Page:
• Unique Meetings in D-Town

    This eclectic town is home to numerous interesting and unusual event venues. From mums to motorcycles, here are a few local favorites.

     
    POSTED November 26, 2018
     

    Within the Dallas Arboretum and Botanical Garden’s 66 acres is A Tasteful Place, a new, $12 million culinary venue and garden.

  • Unique Meetings in D-Town

    This eclectic town is home to numerous interesting and unusual event venues. From mums to motorcycles, here are a few local favorites.

     
    POSTED November 26, 2018
     

    CrashedToys is a powersports auction house by day and innovative event venue by night, complete with three distinct event spaces.

  • Unique Meetings in D-Town

    This eclectic town is home to numerous interesting and unusual event venues. From mums to motorcycles, here are a few local favorites.

     
    POSTED November 26, 2018
     

    CrashedToys is a powersports auction house by day and innovative event venue by night, complete with three distinct event spaces.

  • Unique Meetings in D-Town

    This eclectic town is home to numerous interesting and unusual event venues. From mums to motorcycles, here are a few local favorites.

     
    POSTED November 26, 2018
     

    Cidercade, a combination arcade and bar within the Bishop Cider production and distribution warehouse, is one of Dallas’ Design District’s most unique meeting spaces.

  • Unique Meetings in D-Town

    This eclectic town is home to numerous interesting and unusual event venues. From mums to motorcycles, here are a few local favorites.

     
    POSTED November 26, 2018
     

    Texican Court, with 3,500 square feet of meeting space, is directly across from the Irving Convention Center at Los Colinas.

The City of Dallas traces its history to John Neely Bryan establishing a trading post on the east bank of the Trinity River in 1841 to serve a diverse population moving into the area. Throughout the following decades, the population steadily grew and included immigrants from Belgium, France, Germany and Switzerland. Today the city has a population of more than 1.2 million people, and is now the third largest in Texas and the ninth largest city in the country. 

Dallas is made up of dozens of distinct neighborhoods including Deep Ellum, the Design District, Highland Park, Trinity Groves, Lakewood and the Arts District, offering a vibrant mix of cultures, interests and experiences. With more than 85,000 hotel rooms in the City of Dallas and roughly 122,000 guest rooms available in the greater metropolitan area, Dallas stands ready to offer visitors not only accommodations, but one-of-a-kind events that are memorable and meaningful.

“As a progressive city with Southern appeal, Dallas offers unparalleled amenities, including hotel room rates at a fraction of the cost of other major metropolitan areas,” says Phillip J. Jones, president and CEO of Visit Dallas. “We also have two major airports with more domestic nonstop flights than any other U.S. city. Located just three hours from each coast, doing business in Dallas is clearly a good business decision.”

Dallas Arboretum and Botanical Garden

A number of indoor and outdoor venues are available for events throughout the Dallas Arboretum’s 66 acres. Whether planners are hosting a traditional day meeting, network event, holiday party or banquet, the lush gardens and historic homes serve as the perfect backdrop. This fall, planners can be among the first to host an event at the Arboretum’s most recent addition, A Tasteful Place.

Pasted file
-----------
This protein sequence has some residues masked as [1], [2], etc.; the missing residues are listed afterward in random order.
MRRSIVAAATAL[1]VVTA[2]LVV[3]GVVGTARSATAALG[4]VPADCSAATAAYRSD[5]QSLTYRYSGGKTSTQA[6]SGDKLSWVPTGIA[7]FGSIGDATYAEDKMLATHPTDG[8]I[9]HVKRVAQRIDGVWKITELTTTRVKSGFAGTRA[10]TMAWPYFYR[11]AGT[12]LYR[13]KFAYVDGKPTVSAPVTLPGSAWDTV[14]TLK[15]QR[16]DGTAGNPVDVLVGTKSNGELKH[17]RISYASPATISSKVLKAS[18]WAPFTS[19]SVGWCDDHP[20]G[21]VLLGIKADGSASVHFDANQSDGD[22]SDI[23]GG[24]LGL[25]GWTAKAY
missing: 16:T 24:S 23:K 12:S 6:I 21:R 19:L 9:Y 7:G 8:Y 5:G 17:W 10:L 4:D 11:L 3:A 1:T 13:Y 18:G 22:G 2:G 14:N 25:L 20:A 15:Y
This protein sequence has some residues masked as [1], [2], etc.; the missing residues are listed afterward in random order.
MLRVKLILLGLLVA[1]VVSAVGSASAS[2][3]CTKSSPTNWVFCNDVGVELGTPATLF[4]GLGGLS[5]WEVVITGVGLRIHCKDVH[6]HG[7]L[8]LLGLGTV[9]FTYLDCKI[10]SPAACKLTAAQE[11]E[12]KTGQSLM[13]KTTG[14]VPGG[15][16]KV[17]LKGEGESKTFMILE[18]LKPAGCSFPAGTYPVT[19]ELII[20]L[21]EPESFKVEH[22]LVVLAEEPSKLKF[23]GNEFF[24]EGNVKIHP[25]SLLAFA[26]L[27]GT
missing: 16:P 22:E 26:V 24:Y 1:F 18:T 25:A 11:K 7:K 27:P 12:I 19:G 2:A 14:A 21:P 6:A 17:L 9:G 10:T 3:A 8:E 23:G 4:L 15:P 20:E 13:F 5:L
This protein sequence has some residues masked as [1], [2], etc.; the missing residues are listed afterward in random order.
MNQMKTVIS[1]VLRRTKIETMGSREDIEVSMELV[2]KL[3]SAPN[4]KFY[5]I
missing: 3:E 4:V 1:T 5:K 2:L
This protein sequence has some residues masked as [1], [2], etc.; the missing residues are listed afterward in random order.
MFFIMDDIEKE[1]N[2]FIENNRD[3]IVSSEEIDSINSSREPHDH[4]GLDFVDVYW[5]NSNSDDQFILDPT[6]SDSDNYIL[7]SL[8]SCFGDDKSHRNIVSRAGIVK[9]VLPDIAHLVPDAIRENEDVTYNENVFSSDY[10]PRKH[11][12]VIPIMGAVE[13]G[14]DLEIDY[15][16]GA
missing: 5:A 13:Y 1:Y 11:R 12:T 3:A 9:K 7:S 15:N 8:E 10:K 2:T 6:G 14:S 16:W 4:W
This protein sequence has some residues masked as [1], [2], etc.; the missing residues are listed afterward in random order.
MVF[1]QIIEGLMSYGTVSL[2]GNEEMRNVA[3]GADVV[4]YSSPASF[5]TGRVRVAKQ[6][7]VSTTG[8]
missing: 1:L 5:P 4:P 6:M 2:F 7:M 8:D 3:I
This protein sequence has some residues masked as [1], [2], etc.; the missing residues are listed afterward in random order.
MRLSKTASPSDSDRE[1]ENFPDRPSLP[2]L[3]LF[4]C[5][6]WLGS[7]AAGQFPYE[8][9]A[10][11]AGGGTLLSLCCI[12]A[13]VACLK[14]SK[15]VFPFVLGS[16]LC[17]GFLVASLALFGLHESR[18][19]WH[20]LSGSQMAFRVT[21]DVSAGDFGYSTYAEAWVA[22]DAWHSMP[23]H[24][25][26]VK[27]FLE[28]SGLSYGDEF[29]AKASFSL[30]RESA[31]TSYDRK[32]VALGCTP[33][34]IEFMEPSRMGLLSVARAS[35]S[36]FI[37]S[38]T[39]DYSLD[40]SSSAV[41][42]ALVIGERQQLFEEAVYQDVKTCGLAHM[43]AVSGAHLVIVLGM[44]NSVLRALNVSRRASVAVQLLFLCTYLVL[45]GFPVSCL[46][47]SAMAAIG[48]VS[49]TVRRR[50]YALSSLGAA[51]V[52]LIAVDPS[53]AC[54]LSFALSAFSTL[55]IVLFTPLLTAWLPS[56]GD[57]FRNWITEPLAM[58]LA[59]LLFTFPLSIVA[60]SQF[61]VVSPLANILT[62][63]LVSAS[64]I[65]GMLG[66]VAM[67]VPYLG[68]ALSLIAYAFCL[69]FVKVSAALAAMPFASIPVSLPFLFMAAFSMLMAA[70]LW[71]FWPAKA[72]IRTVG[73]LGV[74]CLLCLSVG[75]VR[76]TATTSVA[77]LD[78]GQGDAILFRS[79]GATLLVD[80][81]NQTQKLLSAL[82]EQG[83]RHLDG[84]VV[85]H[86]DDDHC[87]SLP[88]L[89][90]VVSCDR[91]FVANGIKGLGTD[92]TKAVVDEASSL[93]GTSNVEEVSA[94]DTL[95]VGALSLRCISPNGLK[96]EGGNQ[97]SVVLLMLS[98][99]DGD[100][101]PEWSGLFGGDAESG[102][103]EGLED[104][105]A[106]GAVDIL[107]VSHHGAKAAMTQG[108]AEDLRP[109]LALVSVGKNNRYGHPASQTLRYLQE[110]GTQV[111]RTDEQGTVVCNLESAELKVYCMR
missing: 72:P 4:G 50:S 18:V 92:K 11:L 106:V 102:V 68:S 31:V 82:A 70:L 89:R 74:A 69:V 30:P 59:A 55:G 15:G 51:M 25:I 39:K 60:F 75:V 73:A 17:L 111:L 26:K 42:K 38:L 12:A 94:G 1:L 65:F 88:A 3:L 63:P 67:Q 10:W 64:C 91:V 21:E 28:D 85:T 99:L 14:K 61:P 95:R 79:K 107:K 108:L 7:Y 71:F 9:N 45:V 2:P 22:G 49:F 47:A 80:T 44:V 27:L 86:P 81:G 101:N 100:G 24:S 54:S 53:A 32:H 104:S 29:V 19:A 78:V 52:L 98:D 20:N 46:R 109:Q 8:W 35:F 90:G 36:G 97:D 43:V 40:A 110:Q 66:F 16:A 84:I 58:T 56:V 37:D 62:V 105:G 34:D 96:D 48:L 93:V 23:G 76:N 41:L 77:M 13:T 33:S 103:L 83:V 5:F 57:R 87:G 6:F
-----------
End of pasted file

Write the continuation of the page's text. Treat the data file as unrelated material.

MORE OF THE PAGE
A Tasteful Place is the Arboretum’s brand-new, $12 million culinary venue and garden. The 2,400-square-foot building features floor-to-ceiling windows on three sides and an adjacent 3.5-acre edible display garden of fresh fruits, vegetables, herbs and flowers. The Barbara and Bob Bigham Scenic Overlook provides views of White Rock Lake as well as the downtown Dallas skyline. Interior space at A Tasteful Place can accommodate up to 250 guests in a theater-style arrangement. The exterior garden can hold up to 200 for a cocktail reception.

A Tasteful Place was inspired by the growing movement of eating and cooking with fresh, sustainable and locally sourced ingredients. Daily tastings, cooking classes and demonstrations are held throughout the year, making use of the indoor teaching kitchen and outdoor tasting room at the venue. Excess harvested ingredients are used by the in-house caterer in salads, sandwiches and other dishes. 

Not as new, but just as unique, the Dallas Arboretum and Botanical Garden is home to the 5,000-square-foot Rosine Hall, the majestic 21,000-square-foot DeGolyer House, the two-story Alex Camp House and a variety of outdoor spaces throughout the entire garden. Amenities at the Arboretum include free Wi-Fi for all venues, on-site security, a private entrance for event guests and vendors, event staff to assist with logistics and a large list of approved caterers.

The Dallas Arboretum and Botanical Garden can accommodate groups ranging from small retreats to corporate meetings of up to 600 people. The Arboretum is located on the southwest shores of White Rock Lake, about 15 minutes from downtown Dallas.

CrashedToys Dallas

CrashedToys is a powersports auction house by day and innovative event venue by night. This original and eclectic 45,000-square-foot facility is just minutes from downtown Dallas, and offers three unique event spaces: The Cage, The Clubhouse and The Boneyard. 

The Cage is the primary entry point into CrashedToys and can accommodate up to 325 guests for a reception. The roughly 5,000-square-foot space has garage-style doors that open to a patio overlooking the beer-garden, as well as a quiet space on the north side of the building. Black polished concrete floors and steel beams add to the industrial feel of The Cage. The space includes a scrolling LED ticker sign, eight large flat-screen televisions and full audio-visual capabilities.

The Clubhouse is the primary showroom of CrashedToys and provides approximately 20,000 square feet of event space. In this distinct setting, the auction inventory is visible and accessible to guests. The Clubhouse also features a full-service bar, pool tables, pinball machines, a pingpong table, 30 flat-screen televisions and a soft seating area. The space can accommodate 500 seated guests and up to 750 people reception-style.